What Are 3 Chemical Changes That Happen In The World?


Combustion is a high-energy chemical reaction in which a fuel is oxidized and converted into a different chemical form. Combustion requires an oxidizer, usually oxygen, and a source of ignition to initiate the reaction. The reactants, typically a hydrocarbon fuel, react with oxygen to form carbon dioxide, water vapor, and energy. The energy released enables combustion reactions to be highly exothermic, meaning they give off heat. Some common examples of combustion reactions include burning wood, candles, or natural gas in stoves and heaters.

During combustion, the hydrocarbon fuel breaks down and reacts with oxygen to generate heat and new chemical products. For example, when wood burns, the cellulose and lignin in the wood react with oxygen to form carbon dioxide, water, ash, and energy. Combustion reactions require oxygen to proceed at a rapid rate – without oxygen, fuels smolder slowly instead of burning quickly. Most combustion reactions on Earth occur in an oxygen-rich atmosphere that enables efficient oxidation. The energy released enables combustion reactions like burning wood or gas to maintain their self-sustaining reactions and provide useful heat energy.


Rusting is a common chemical change that occurs when iron is exposed to oxygen and moisture. This process is known as oxidation, whereby the iron reacts with oxygen to form iron oxide, which we recognize as rust. Some key things to know about rusting:

Rusting occurs readily when iron, oxygen, and water are present. The chemical reaction can be summarized as:

Iron + Oxygen + Water -> Iron Oxide (Rust)

Examples of rusting are easy to find in everyday life. Cars, metal pipes, bridges, nails, and iron railings are all susceptible to rusting when exposed to air and moisture over time.

Since rusting gradually weakens iron, preventing or slowing rust formation is often desirable. Common prevention methods include galvanization, painting, oiling, and keeping iron dry. Stainless steel alloys also resist rust through the addition of metals like chromium.

Food spoilage

Food spoilage refers to the deterioration of food that makes it undesirable or unsafe to eat. Spoilage is caused by enzymes that are naturally present in foods, oxidation reactions with oxygen, and microbes such as bacteria, molds, and yeasts.

Enzymes in foods continue acting after harvest to break down components like proteins, fats, and carbohydrates. Exposure to oxygen leads to oxidation that degrades nutrients, flavor, and color. Microbes feed on food components, producing byproducts that lead to rotting textures, bad odors and flavors.

Visible signs of spoilage include mold growth, sliminess, discoloration and an unpleasant smell or taste. Spoiled foods provide favorable conditions for potentially dangerous microbes like salmonella, E. coli, and Clostridium botulinum to grow. This can lead to foodborne illnesses if contaminated items are consumed.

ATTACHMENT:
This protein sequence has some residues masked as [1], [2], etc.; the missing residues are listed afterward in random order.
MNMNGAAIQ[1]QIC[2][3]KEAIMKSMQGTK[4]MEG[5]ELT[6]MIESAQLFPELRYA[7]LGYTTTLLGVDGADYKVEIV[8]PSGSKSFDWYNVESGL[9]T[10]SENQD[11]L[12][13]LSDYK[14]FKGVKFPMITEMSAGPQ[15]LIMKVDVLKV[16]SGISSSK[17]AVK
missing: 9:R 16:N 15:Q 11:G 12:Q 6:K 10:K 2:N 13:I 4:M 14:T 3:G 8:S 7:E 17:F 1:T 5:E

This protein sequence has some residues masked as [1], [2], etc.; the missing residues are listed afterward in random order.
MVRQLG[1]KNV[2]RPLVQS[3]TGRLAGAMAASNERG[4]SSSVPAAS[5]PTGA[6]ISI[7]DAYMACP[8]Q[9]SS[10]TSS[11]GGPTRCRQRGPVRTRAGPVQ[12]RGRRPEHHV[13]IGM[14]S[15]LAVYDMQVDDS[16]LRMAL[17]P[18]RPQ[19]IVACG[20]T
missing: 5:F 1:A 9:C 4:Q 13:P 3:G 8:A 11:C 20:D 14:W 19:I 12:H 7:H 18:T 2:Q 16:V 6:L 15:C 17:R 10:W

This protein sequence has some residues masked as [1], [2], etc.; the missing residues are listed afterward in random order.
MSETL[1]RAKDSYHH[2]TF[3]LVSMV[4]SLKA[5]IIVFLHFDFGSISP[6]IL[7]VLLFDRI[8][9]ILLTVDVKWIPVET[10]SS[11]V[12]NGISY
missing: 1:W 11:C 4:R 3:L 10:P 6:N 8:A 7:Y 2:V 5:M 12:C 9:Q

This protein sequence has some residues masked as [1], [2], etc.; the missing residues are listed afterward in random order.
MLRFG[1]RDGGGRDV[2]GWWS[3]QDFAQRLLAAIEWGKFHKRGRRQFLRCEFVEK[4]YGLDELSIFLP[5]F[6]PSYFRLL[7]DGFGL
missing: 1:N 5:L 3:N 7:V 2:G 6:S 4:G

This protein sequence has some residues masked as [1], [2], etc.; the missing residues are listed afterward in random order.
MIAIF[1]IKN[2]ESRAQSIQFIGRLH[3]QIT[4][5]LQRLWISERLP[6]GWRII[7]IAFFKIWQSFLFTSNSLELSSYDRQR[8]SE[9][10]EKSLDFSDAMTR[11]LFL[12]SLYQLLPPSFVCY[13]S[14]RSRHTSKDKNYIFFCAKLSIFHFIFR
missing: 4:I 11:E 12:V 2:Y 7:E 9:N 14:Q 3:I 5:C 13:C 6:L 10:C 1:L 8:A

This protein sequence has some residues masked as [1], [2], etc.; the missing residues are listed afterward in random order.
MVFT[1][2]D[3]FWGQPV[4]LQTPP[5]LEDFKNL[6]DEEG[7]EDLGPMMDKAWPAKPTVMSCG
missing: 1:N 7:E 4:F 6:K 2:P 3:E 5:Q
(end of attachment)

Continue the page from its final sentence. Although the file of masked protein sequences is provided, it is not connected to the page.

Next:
Proper food handling, storage at low temperatures, and preservation techniques like canning, freeze drying, and pasteurization help slow down spoilage processes and prevent food safety issues.


a chemical change example of photosynthesis occurring in plants

Photosynthesis is the process by which plants and some bacteria produce glucose and oxygen from carbon dioxide and water using energy from sunlight. This chemical process is vital for life on Earth as it provides the glucose that plants need for energy and serves as the foundation for ecosystem food webs. Additionally, the oxygen produced helps maintain atmospheric oxygen levels to support aerobic life.

The overall chemical equation for photosynthesis is:

6CO2 + 6H2O + Light Energy → C6H12O6 + 6O2

This means that for every 6 molecules of carbon dioxide (CO2) and 6 molecules of water (H2O) that are consumed, 1 molecule of glucose (C6H12O6) and 6 molecules of oxygen (O2) are produced. The glucose provides food for plants, while the oxygen is released into the air.

Photosynthesis takes place in chloroplasts, specialized organelles found in plant cells and some algae. Chlorophyll in the chloroplasts captures light energy from the sun to power the reactions. This process converts the sun’s light energy into chemical energy that can be used by living organisms. Without photosynthesis producing oxygen and organic compounds from carbon dioxide, life as we know it on Earth would not exist.


Digestion is the process of breaking down food and liquids into molecules small enough to be absorbed and used by the body. It begins in the mouth where food is chewed and mixed with saliva containing enzymes that start breaking down carbohydrates. The food then moves to the stomach where it is mixed with gastric juices containing acids and more enzymes that continue digestion. The acids help break down food while the enzymes break down proteins, fats and complex carbs. The partially digested food moves into the small intestine where it mixes with digestive juices from the pancreas, liver and intestinal walls. More enzymes break down food into nutrients like amino acids, glucose, glycerol and fatty acids while the intestines absorb these nutrients into the bloodstream. Water and minerals are also absorbed. Any undigested material moves into the large intestine where more water is absorbed, leaving only waste matter to be eliminated from the body. Digestion allows the body to acquire the nutrients it needs from the food we consume.